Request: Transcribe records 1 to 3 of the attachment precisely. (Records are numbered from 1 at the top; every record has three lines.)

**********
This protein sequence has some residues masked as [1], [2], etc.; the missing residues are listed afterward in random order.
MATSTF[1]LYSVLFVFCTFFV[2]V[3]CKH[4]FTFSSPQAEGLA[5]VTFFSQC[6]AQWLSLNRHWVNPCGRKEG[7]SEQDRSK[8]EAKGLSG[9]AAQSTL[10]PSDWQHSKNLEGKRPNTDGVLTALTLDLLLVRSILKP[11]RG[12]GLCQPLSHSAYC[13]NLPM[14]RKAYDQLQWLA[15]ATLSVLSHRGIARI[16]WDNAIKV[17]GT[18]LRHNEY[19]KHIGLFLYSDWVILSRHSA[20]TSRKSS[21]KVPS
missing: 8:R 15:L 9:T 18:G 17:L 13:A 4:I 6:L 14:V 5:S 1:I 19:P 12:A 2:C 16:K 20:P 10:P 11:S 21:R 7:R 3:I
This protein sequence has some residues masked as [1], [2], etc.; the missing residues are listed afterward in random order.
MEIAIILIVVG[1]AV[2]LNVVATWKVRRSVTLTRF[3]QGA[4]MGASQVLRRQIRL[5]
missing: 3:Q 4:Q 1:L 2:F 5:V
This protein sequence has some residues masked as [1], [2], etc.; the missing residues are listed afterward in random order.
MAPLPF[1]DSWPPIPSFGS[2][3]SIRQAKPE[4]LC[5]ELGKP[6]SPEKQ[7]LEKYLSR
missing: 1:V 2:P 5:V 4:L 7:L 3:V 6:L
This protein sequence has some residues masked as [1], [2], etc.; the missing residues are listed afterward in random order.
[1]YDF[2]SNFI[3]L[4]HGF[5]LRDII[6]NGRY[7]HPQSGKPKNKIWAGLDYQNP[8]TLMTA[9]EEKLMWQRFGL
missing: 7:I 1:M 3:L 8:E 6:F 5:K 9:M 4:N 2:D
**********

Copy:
This protein sequence has some residues masked as [1], [2], etc.; the missing residues are listed afterward in random order.
MATSTF[1]LYSVLFVFCTFFV[2]V[3]CKH[4]FTFSSPQAEGLA[5]VTFFSQC[6]AQWLSLNRHWVNPCGRKEG[7]SEQDRSK[8]EAKGLSG[9]AAQSTL[10]PSDWQHSKNLEGKRPNTDGVLTALTLDLLLVRSILKP[11]RG[12]GLCQPLSHSAYC[13]NLPM[14]RKAYDQLQWLA[15]ATLSVLSHRGIARI[16]WDNAIKV[17]GT[18]LRHNEY[19]KHIGLFLYSDWVILSRHSA[20]TSRKSS[21]KVPS
missing: 8:R 15:L 9:T 18:G 17:L 13:A 4:I 6:L 14:V 5:S 1:I 19:P 12:A 2:C 16:K 20:P 10:P 11:S 21:R 7:R 3:I
This protein sequence has some residues masked as [1], [2], etc.; the missing residues are listed afterward in random order.
MEIAIILIVVG[1]AV[2]LNVVATWKVRRSVTLTRF[3]QGA[4]MGASQVLRRQIRL[5]
missing: 3:Q 4:Q 1:L 2:F 5:V
This protein sequence has some residues masked as [1], [2], etc.; the missing residues are listed afterward in random order.
MAPLPF[1]DSWPPIPSFGS[2][3]SIRQAKPE[4]LC[5]ELGKP[6]SPEKQ[7]LEKYLSR
missing: 1:V 2:P 5:V 4:L 7:L 3:V 6:L